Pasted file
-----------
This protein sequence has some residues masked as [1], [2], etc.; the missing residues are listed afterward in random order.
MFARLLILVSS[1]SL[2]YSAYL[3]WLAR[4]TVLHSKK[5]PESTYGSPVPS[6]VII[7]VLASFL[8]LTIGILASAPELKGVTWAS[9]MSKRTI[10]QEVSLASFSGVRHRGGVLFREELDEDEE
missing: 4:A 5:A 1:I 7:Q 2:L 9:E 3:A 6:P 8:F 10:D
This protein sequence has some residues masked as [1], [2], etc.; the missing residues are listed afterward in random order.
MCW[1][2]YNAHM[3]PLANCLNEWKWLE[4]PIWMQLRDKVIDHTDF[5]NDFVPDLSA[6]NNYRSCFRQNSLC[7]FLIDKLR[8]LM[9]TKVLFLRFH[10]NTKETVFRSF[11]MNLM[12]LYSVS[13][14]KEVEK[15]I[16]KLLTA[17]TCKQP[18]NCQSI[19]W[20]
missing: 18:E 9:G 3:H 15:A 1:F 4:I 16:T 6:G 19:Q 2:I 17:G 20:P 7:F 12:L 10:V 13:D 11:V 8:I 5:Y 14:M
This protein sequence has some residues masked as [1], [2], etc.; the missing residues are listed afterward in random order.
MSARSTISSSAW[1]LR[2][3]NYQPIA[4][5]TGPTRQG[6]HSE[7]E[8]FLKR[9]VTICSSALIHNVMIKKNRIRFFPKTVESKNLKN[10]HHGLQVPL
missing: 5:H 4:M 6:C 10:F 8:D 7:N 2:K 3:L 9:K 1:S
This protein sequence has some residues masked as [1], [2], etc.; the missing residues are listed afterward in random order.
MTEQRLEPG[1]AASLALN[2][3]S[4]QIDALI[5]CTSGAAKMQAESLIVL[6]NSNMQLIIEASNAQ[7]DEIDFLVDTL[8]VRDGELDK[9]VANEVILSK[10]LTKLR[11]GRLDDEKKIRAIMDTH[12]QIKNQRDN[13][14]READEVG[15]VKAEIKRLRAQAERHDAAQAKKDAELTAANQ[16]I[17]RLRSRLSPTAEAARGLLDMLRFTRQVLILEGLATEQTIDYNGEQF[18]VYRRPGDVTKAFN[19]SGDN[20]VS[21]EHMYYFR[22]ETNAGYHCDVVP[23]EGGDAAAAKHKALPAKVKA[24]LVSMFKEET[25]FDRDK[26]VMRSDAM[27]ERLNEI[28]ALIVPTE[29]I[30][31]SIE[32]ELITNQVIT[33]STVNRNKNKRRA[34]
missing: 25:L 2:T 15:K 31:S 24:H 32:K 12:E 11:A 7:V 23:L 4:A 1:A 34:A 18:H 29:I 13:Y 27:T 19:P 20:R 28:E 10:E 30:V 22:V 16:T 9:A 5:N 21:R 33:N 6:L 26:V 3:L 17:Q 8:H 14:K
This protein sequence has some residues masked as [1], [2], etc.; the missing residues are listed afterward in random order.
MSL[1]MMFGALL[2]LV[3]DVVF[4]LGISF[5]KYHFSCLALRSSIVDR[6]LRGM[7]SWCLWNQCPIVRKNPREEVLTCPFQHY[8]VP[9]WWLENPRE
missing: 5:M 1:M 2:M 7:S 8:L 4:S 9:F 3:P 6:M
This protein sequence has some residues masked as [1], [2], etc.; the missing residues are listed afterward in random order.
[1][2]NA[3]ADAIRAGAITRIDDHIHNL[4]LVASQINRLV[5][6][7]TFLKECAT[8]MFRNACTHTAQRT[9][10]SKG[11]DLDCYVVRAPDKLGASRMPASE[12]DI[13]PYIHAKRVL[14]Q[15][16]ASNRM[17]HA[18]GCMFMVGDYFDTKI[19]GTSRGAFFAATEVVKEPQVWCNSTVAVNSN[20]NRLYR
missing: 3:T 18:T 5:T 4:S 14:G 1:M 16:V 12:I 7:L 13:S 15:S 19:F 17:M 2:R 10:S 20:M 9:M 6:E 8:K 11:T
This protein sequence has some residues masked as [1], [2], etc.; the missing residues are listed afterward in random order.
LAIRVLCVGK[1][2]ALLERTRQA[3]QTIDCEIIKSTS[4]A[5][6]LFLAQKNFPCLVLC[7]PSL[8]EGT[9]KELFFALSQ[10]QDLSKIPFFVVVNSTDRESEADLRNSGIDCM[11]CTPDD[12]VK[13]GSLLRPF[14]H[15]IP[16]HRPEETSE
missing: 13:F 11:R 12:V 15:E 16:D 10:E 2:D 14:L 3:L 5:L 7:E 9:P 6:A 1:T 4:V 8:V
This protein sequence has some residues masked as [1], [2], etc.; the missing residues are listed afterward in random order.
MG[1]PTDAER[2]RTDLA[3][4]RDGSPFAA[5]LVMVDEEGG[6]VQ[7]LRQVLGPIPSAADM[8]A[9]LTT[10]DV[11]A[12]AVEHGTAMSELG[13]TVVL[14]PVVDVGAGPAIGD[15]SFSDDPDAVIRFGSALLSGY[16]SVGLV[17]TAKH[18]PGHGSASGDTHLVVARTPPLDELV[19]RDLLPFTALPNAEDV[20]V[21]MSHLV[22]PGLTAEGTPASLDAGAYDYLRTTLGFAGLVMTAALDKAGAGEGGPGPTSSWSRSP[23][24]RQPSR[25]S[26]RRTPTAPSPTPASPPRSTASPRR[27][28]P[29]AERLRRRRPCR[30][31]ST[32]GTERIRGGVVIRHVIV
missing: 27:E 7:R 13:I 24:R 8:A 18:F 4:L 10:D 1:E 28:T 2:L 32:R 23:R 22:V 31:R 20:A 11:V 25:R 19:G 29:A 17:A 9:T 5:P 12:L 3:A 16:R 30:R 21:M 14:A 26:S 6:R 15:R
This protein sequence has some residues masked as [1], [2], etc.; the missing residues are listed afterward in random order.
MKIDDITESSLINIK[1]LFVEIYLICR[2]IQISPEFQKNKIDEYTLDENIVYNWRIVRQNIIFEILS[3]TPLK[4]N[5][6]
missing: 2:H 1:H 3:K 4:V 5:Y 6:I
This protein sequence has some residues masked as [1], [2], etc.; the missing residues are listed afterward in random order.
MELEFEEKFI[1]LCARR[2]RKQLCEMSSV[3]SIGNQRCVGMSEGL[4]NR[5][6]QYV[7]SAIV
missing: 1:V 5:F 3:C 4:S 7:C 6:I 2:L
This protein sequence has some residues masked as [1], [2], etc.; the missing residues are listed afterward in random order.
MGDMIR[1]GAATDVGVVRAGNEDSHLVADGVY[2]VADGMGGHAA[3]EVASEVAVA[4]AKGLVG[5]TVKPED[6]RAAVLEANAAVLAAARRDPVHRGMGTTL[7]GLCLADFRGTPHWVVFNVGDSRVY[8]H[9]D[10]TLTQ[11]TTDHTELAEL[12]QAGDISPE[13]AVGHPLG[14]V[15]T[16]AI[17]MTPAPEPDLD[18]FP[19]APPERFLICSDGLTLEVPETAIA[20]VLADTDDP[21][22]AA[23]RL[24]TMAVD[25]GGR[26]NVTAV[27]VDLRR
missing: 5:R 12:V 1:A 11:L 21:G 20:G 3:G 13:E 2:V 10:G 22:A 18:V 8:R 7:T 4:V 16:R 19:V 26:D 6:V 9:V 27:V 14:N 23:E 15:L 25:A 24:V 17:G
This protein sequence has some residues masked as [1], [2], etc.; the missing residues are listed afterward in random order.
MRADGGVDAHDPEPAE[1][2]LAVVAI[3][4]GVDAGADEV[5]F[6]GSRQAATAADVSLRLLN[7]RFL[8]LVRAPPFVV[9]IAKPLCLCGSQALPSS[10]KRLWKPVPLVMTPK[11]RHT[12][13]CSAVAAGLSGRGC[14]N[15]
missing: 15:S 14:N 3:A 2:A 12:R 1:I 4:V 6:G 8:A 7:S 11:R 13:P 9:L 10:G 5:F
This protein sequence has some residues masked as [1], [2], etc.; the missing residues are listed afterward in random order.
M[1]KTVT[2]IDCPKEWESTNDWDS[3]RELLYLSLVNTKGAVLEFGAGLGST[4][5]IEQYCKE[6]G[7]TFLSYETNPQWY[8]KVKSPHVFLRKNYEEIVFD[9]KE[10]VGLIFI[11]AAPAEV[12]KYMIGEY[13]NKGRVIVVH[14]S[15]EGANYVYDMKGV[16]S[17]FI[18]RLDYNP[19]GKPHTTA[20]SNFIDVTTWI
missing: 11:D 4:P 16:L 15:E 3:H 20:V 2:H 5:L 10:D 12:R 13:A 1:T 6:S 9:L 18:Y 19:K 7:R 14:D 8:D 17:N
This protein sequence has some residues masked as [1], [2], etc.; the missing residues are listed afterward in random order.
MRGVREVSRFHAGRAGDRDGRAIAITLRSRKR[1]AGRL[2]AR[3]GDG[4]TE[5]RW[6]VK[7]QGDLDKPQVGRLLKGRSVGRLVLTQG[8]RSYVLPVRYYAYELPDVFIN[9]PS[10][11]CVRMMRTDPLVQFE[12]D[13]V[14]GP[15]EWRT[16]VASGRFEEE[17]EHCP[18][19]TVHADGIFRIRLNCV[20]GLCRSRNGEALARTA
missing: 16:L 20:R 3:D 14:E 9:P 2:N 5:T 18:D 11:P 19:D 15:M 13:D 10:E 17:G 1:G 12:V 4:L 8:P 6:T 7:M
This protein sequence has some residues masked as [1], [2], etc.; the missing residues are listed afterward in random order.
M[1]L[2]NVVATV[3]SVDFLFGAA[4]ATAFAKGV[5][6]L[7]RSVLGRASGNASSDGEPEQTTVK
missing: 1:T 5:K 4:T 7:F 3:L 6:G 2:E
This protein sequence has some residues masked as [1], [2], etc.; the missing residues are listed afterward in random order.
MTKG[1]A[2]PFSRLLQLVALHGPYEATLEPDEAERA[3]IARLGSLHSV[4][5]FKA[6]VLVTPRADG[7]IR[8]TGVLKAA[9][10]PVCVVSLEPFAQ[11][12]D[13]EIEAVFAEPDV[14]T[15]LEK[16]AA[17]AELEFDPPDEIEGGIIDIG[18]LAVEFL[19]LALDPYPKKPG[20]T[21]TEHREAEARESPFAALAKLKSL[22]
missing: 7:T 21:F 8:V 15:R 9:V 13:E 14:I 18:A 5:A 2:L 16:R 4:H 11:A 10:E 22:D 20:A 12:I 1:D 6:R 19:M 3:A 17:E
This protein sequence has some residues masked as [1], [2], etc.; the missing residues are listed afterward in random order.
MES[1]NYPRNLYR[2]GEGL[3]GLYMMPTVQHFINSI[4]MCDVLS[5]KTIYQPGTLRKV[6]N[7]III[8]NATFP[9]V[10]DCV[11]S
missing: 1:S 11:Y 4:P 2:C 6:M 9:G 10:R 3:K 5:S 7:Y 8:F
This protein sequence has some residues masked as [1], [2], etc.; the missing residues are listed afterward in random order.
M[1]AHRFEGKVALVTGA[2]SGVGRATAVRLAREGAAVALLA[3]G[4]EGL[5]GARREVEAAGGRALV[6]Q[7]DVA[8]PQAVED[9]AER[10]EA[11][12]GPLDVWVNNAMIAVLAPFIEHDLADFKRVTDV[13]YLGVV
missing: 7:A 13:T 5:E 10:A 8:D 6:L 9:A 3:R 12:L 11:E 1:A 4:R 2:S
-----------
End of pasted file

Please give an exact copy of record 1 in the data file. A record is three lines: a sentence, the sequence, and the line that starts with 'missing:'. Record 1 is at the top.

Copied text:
This protein sequence has some residues masked as [1], [2], etc.; the missing residues are listed afterward in random order.
MFARLLILVSS[1]SL[2]YSAYL[3]WLAR[4]TVLHSKK[5]PESTYGSPVPS[6]VII[7]VLASFL[8]LTIGILASAPELKGVTWAS[9]MSKRTI[10]QEVSLASFSGVRHRGGVLFREELDEDEE
missing: 4:A 5:A 1:I 7:Q 2:L 9:E 3:A 6:P 8:F 10:D